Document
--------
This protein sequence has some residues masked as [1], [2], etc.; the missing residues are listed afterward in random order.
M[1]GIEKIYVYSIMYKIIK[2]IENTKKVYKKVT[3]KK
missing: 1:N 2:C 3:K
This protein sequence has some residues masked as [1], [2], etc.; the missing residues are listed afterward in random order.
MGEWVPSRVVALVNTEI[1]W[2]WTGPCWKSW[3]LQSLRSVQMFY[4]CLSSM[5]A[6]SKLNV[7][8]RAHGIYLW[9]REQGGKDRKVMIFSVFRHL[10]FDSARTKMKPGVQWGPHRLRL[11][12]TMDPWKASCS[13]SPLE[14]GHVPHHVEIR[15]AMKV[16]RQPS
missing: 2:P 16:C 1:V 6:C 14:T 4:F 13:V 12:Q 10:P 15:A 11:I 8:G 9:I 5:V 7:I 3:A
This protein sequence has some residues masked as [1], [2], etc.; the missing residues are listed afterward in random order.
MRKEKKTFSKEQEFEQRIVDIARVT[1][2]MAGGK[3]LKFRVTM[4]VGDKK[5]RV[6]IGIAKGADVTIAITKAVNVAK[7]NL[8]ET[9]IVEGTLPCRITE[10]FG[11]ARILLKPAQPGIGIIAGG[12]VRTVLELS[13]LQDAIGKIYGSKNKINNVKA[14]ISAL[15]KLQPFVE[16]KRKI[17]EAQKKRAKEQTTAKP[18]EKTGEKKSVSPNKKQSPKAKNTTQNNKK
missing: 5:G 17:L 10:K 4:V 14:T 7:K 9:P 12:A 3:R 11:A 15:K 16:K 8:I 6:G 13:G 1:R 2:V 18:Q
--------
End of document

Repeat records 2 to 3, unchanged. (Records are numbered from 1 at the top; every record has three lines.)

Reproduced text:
This protein sequence has some residues masked as [1], [2], etc.; the missing residues are listed afterward in random order.
MGEWVPSRVVALVNTEI[1]W[2]WTGPCWKSW[3]LQSLRSVQMFY[4]CLSSM[5]A[6]SKLNV[7][8]RAHGIYLW[9]REQGGKDRKVMIFSVFRHL[10]FDSARTKMKPGVQWGPHRLRL[11][12]TMDPWKASCS[13]SPLE[14]GHVPHHVEIR[15]AMKV[16]RQPS
missing: 2:P 16:C 1:V 6:C 14:T 4:F 13:V 12:Q 10:P 15:A 11:I 8:G 9:I 5:V 7:I 3:A
This protein sequence has some residues masked as [1], [2], etc.; the missing residues are listed afterward in random order.
MRKEKKTFSKEQEFEQRIVDIARVT[1][2]MAGGK[3]LKFRVTM[4]VGDKK[5]RV[6]IGIAKGADVTIAITKAVNVAK[7]NL[8]ET[9]IVEGTLPCRITE[10]FG[11]ARILLKPAQPGIGIIAGG[12]VRTVLELS[13]LQDAIGKIYGSKNKINNVKA[14]ISAL[15]KLQPFVE[16]KRKI[17]EAQKKRAKEQTTAKP[18]EKTGEKKSVSPNKKQSPKAKNTTQNNKK
missing: 5:G 17:L 10:K 4:V 14:T 7:K 9:P 12:A 3:R 11:A 15:K 16:K 8:I 6:G 13:G 1:R 2:V 18:Q